Furthermore, the good results of the intercalibration exercise suggests that each fish tool included in that analysis is in fact reacting in a common manner to a same level of human pressures, and providing a good agreement between methods in the diagnosis of ecological status. This is the ultimate goal of using fish in ecological assessments and suggests that all inter-calibrated indices are relevant and valuable indicators of human pressures in their own right. That is, there are providing an indication of ecological status independently of the pressure proxies used in the development and calibration steps.

In addition to the regression approach, an alternative method to establish metric-pressure relationship using a Bayesian approach was test-trialled in Drouineau et al. (2012). The Bayesian method allows the ability both to select relevant fish metrics and to combine them taking into account their sensitivity to pressure, their variability or any other relevant feature. For example, the method can also be a way to integrate data from expert opinion and it finally gives an assessment of the uncertainty of the diagnostic tool. It was tested on a dataset composed of a sample of 14 French lagoons. The analysis suggests that the quality diagnostics are less variable at the level of the multi-metric indicator than at the level of the fish metrics considered individually.

Figure 1: Response of EFAI against the overall pressure (measured as Pi (Sum) - sum of pressures, and as A&E adapted - pressure index adapted from Aubry & Elliott (2006) (see Pérez-Domínguez et al. 2012 -Appendix 4C for further details). The regression coefficient is given in the figure.  Figure 1

Implication

The BQE fish response to pressure fields in transitional waters provides a high level of ecological integration to the quality evaluation of transitional water systems. The Fish BQE is a sensitive indicator of ecological status and will be valuable to identify those specific pressures affecting fish assemblages providing targets for minimising the effects of stress in mitigation and restoration plans. Whole indices provide more consistent overall ES assessments but fish metrics considered individually may be more useful as a means to focus restoration measures.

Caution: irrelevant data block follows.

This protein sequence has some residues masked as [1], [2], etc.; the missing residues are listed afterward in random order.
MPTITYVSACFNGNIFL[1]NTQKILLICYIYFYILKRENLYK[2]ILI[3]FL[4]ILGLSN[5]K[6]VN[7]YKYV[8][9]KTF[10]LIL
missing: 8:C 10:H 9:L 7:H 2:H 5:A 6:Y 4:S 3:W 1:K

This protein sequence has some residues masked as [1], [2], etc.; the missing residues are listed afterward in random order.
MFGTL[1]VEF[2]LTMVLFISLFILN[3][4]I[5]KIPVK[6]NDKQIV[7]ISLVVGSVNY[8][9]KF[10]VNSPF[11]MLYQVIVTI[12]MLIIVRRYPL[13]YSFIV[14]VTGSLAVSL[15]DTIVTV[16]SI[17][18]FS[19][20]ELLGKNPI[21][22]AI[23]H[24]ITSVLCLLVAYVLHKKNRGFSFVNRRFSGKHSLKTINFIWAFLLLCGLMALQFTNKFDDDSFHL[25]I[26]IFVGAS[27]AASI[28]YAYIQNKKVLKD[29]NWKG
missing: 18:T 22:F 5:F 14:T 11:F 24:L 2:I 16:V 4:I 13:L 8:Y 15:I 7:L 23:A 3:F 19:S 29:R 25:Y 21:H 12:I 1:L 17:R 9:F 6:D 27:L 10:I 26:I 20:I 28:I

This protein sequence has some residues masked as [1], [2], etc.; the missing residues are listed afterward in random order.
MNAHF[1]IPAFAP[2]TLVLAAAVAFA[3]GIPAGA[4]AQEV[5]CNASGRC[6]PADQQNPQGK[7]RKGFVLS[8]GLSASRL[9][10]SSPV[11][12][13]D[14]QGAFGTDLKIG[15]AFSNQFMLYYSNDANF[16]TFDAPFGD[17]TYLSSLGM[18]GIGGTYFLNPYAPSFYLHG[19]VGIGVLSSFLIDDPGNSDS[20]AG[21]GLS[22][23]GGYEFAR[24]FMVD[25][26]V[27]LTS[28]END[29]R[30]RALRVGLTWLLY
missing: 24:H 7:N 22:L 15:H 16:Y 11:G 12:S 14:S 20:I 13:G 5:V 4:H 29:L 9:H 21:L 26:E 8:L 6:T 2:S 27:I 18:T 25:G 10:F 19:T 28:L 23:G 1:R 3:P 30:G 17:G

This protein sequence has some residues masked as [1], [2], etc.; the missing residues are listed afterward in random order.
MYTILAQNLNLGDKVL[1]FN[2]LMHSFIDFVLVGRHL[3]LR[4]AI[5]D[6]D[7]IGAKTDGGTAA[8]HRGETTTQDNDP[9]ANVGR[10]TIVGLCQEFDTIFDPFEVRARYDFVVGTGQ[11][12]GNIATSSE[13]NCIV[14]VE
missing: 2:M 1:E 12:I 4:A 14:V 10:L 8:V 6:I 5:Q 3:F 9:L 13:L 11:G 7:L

Further reading

More detailed analysis and results are being presented in Deliverables D4.4-x and are available for download in our result & deliverable section.

Aubry A, Elliott M (2006) The use of environmental integrative indicators to assess seabed disturbance in estuaries and coasts: Application to the Humber Estuary, UK. Mar Pollut Bull 53:175-185

Drouineau H, Lobry J, Delpech C, Bouchoucha M, Mahevas S, Courrat A, Pasquaud S, Lepage M (2012) A Bayesian framework to objectively combine metrics when developing stressor specific multimetric indicator. Ecological Indicators 13:314-321

Borja A, Uriarte A, Muxika I, M. GJ, Uyarra MC, Courrat A, Lepage M, Elliott M, Pérez-Domínguez R, Alvarez MC, Franco A, Cabral H, Pasquaud S, Fonseca V, Neto JM (2012) Report detailing Multimetric fish-based indices sensitivity to anthropogenic and natural pressures, and to metrics' variation range. In: WISER Deliverable D4.4-3

Pérez-Domínguez R, Alvarez MC, Borja A, Cabral H, Courrat A, Elliott M, Fonseca V, Franco A, Gamito R, Garmendia JM, Lepage M, Muxika I, Neto JM, Pasquaud S, Raykov V, Uriarte A (2012) Precision and behaviour of fish-based ecological quality metrics in relation to natural and anthropogenic pressure gradients in European estuaries and lagoons. In: WISER Deliverable D4.4-5

 

07 Setting adequate reference conditions in assessing benthic quality is one of the most important tasks

Key message

Assessing the benthic invertebrate quality status of coastal and transitional water habitats requires to set up both: (i) indices to assess the relative quality of the considered habitat, and (ii) reference conditions for which such indices can be computed and used to infer the absolute ecological status (ES). The development of indices, their comparison and the assessment of the causes of their discrepancies have been largely discussed but less attention has been paid to the methods used for the setting of adequate reference conditions, although this step is clearly crucial for the sound assessment of ES.

Evidence